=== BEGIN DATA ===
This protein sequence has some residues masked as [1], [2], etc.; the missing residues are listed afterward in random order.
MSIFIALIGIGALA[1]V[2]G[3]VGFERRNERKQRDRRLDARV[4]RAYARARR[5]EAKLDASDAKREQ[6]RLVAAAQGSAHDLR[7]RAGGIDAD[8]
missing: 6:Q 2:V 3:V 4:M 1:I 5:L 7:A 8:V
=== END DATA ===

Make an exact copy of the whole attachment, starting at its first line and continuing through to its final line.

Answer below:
This protein sequence has some residues masked as [1], [2], etc.; the missing residues are listed afterward in random order.
MSIFIALIGIGALA[1]V[2]G[3]VGFERRNERKQRDRRLDARV[4]RAYARARR[5]EAKLDASDAKREQ[6]RLVAAAQGSAHDLR[7]RAGGIDAD[8]
missing: 6:Q 2:V 3:V 4:M 1:I 5:L 7:A 8:V